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Contextual existance

  1. Jun 15, 2010 #1
    I suggest that asking what exists as a general question is meaningless. It's only meaningful within a context where the ontology is well defined and an unambiguous answer is, in principle, possible. I think this was the philosophy of the young Wittgenstein.

    Recently I posted in a thread (since locked) where the OP asked if anything could exist without space and time. If the context was physical space and time, then the question is a meaningless tautology. So I assumed a more general context and answered that things like the natural numbers exist outside the context of space and time. A member responded critically and suggested that the natural numbers were imaginary and were akin to "vampires and werewolves."

    There is a clear context where one can ask sensible questions such as:

    1) How many primes exist between two (arbitrarily large) primes x and y.?
    2) Does a derivative exist everywhere for G(x)?

    One can ask if a language contains a particular word, or if a particular short excerpt came from a particular Beethoven symphony.

    I don't know what the ontological context of a werewolve is. For vampires, it's "bats".
    Last edited: Jun 15, 2010
  2. jcsd
  3. Jun 15, 2010 #2
    In a sense they are, as they are concepts, not physical objects.

    Werewolf = human+wolf

    You can further reduce by defining what a human is, and what a wolf is. Both a werewolf and numbers exist as definitions. So they don't exist the same way an actual wolf exists.
  4. Jun 15, 2010 #3
    Tell me about werewolves. Do they have tails? Where can I find one? What do they eat? Is their genome closer to humans or to wolves?

    A definition is a constraint. You can make up a definition of a werewolf. So can I. My definition might be different than yours. There's no common constraint that forces me to make my definition the same as yours or yours to mine.

    I say the number 11 is a prime number. What do you say?
  5. Jun 15, 2010 #4
    Sure, but then you're not really talking about the concept 'werewolf'.
    The concept of 'werewolf' has a history. Its not just random or made up by a single person.

    I can make up a defintion of prime numbers too.

    Prime numbers are trees.
    Werewolves are ice cream.

    The mathematical concept of prime numbers has its roots in a history too.
    When it comes to definitions, it all depends on where you start.... what are your axioms?

    The axioms on which 'werewolf' are based.... are obviously different from those on which prime numbers are based.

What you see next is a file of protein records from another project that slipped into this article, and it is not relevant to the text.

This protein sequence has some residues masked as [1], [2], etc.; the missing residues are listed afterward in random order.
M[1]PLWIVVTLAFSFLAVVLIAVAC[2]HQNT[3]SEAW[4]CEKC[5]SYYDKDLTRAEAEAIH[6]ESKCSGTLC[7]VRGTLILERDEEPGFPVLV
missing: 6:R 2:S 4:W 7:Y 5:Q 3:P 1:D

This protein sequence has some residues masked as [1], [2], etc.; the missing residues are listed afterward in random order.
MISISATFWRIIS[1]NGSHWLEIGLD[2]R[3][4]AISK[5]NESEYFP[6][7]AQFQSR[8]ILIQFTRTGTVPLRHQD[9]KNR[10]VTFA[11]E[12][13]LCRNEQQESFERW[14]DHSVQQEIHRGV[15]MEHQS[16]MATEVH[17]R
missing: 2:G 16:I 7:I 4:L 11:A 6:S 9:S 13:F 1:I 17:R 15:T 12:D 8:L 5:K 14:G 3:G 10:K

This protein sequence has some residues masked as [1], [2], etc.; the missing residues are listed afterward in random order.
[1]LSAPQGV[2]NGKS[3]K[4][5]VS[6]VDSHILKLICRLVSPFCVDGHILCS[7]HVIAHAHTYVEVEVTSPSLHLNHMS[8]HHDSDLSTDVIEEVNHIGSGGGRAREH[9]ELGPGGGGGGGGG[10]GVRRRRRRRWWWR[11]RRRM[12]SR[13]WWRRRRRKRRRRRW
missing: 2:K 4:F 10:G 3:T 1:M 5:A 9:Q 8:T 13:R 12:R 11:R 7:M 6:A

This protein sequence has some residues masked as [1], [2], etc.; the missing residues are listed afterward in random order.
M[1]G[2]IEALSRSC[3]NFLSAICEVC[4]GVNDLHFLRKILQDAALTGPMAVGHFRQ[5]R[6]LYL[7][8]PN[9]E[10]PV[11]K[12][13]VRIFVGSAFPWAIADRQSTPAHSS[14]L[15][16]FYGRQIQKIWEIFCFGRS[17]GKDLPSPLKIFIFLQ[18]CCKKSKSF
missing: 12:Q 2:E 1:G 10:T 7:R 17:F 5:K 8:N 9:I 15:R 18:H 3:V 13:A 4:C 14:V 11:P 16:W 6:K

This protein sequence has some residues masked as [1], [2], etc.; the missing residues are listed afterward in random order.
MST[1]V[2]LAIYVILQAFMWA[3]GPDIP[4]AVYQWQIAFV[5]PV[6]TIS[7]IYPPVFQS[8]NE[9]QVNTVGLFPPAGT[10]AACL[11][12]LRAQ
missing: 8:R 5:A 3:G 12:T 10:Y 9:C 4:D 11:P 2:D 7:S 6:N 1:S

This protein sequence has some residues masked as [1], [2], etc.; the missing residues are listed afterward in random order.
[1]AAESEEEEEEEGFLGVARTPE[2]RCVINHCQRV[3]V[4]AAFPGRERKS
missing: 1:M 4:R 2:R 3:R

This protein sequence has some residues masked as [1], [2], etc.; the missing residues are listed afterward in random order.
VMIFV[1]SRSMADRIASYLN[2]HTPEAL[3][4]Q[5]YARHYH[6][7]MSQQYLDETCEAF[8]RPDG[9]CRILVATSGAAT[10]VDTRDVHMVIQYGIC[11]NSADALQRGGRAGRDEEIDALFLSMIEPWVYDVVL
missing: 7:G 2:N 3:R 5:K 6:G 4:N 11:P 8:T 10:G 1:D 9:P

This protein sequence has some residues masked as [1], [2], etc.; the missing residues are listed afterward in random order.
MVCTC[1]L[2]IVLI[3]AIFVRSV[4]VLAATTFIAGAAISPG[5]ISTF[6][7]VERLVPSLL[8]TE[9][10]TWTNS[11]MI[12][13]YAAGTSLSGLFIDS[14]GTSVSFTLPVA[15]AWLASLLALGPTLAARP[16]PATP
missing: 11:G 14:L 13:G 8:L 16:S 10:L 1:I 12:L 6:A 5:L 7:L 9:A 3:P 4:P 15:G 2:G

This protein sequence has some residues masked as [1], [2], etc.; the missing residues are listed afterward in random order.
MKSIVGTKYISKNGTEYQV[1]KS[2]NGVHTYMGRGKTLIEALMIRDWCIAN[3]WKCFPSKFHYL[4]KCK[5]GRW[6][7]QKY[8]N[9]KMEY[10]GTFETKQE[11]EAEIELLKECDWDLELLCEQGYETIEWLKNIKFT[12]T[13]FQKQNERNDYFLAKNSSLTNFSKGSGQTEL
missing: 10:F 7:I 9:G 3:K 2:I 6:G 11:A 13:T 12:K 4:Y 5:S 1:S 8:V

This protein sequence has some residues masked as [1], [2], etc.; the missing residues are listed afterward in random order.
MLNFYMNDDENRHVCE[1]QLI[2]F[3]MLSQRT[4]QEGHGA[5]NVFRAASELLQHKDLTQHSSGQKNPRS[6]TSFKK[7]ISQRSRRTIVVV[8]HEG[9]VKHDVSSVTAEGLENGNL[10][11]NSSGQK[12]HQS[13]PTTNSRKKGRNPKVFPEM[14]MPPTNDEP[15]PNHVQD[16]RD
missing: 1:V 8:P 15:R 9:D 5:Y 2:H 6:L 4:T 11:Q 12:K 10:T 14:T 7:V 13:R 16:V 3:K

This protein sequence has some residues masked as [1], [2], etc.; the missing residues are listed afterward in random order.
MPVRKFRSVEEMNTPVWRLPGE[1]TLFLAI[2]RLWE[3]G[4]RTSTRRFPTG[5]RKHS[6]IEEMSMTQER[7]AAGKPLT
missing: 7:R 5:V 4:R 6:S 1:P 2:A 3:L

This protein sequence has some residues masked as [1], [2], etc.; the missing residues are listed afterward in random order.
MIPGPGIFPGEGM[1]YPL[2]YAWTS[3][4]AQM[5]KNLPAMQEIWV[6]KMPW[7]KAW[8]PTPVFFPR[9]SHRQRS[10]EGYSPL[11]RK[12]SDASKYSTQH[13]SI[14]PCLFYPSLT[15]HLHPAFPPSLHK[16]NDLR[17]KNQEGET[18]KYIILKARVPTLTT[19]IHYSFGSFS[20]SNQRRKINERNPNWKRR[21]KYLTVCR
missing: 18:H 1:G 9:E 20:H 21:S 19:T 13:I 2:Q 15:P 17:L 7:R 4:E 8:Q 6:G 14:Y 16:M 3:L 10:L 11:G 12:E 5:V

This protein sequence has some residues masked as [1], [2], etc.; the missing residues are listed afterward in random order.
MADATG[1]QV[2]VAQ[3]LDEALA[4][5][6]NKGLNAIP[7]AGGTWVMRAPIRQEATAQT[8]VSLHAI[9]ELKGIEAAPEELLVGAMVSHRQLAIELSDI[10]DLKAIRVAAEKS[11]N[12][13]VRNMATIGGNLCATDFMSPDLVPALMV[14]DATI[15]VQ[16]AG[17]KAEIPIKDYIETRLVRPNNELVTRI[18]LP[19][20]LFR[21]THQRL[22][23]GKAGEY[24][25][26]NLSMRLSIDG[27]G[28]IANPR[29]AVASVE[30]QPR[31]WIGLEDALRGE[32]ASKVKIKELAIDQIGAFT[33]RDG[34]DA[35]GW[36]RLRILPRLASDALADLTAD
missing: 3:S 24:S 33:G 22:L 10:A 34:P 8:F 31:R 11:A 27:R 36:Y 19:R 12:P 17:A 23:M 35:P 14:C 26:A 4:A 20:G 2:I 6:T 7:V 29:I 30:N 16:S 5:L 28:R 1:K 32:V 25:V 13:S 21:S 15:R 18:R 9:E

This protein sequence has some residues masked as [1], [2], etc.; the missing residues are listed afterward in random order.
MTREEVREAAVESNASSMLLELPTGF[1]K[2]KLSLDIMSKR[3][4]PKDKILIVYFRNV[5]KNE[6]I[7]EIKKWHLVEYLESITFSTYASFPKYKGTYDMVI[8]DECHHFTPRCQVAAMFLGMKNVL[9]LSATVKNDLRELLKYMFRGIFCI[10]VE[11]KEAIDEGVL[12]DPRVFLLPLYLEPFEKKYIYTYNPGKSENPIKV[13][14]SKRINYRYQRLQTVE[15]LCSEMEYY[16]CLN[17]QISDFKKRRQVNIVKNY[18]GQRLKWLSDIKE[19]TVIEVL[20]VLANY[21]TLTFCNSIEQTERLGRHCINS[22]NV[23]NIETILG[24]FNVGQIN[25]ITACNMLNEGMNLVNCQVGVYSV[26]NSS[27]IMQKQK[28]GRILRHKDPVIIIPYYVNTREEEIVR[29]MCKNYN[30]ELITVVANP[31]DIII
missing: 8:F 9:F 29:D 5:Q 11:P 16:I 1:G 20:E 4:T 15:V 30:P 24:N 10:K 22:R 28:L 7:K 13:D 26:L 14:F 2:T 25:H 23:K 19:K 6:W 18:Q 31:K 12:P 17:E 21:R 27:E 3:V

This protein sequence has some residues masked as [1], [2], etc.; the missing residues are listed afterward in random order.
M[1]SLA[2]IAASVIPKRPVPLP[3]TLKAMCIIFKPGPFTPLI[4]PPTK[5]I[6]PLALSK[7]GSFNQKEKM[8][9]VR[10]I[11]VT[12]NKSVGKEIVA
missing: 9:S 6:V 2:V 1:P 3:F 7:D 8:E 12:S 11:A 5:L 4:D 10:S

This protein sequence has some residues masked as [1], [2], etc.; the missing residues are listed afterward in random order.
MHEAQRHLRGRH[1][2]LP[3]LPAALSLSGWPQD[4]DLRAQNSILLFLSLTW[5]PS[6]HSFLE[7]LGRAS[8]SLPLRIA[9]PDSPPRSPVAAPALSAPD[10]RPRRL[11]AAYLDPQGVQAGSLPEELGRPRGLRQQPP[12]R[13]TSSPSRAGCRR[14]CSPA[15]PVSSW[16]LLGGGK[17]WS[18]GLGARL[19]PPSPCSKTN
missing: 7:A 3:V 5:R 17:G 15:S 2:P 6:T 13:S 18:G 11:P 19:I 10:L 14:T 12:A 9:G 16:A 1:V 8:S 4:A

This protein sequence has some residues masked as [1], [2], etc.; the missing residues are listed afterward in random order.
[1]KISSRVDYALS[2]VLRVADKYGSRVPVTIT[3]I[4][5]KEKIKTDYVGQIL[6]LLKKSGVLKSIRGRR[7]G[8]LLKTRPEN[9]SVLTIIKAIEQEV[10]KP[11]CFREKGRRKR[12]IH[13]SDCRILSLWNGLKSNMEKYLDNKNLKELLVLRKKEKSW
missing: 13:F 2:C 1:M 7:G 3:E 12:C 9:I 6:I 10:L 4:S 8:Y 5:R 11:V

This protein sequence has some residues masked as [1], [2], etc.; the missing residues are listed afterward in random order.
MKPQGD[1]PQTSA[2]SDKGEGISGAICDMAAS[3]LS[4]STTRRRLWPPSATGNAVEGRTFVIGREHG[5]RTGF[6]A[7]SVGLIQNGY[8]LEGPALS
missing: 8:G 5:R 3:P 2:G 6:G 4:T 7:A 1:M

6. Jun 15, 2010 #5
    This is nonsense. You're derailing what could be a reasonable philosophical discussion.
  7. Jun 15, 2010 #6
    I think you're missing my point... about axioms....but derailing can be fun too.

    You are the one who said you could make up a definition of werewolf.
    That is what I did.

    And yes, those definitions were nonsense... because they were random.
    The actual definition of werewolf is not, just like the actual definition of 'prime number' is not.
  8. Jun 16, 2010 #7


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    If you are talking philosophically, there is a useful distinction between the possible and the actual. So there could be both possible contexts (worlds we can imagine in which werewolves might exist) and actual contexts (like our world).

    Then the big question you seem to be focusing on is where does maths fit? What is the context of maths? And is it either just purely a realm of the possible (so all mathematical facts or patterns are just concepts - imaginary somehow), or is the realm of maths actual (and so numbers/patterns really exist)?

    The conflict is that it seems easy to view the material world (that which is constructed of substance) as being about both the possible and the actual. But then the realm of maths seems different. It is either all just about the possible, or all in fact just real.

    I differ in that I would view maths as the science of form - the discovery of nature's patterns. And so it is on the same philosophical footing as physics, which generally sees itself as the science of substance, the fundamental materials out of which realities are constructed. The possible~actual (or rather, as I prefer Peirce's developmental ontology, the vague~crisp) would thus be a dichotomy that applies to both.

    So there might be the mathematical equivalent of werewolves - you could glue various component ideas together and suggest a possible instance of something. But the real world is more constrained (the transformational powers of werewolves, for instance, would be a bit of a biological stretch no matter how many times evolution were re-run). And so the space of what is actual - either in terms of substance or form - would be much smaller.

    Prime numbers, for instance, are impressive precisely because they survive as regularities in any base number system. You can generalise the context and you do not eliminate their "actuality".

    Of course, the history of human thought has tended to put mathematics off in its own little corner. Ever since Pythagoras, maths has been de-naturalised and so made mystical. But that is just a prejudice which has developed.

    It is the same as the desire to drive an ontic wedge between deduction and induction. :zzz:

    The "scientific" attitude is really about the naturalising of knowledge - finding a way through all the mystery and posturing to a holistic, systems view, of reality. A view that does justice to the fact we are observers, as well as capturing the truth of what we can observe.

    Mathematicians, like priests, philosophers and computer scientists, often don't appreciate being knocked off their pedestal of personal revelation though.
  9. Jun 16, 2010 #8
    I'm talking about meaningful statements. All possible worlds is not ontologically defined to the extent where a werewolf is defined. Your idea of a werewolf may be different than my idea of a werewolf. There is no existent that we can point to and say "That's a werewolf". That doesn't mean something could not exist somewhere that might fit our (vague) idea of werewolf. But until such a creature is discovered and described, statements about werewolves are descriptions of fantasies.
    Last edited: Jun 16, 2010
  10. Jun 16, 2010 #9
    Try to imagine you posted this thread before 3k years so you can look from JoeDawg's point.
  11. Jun 16, 2010 #10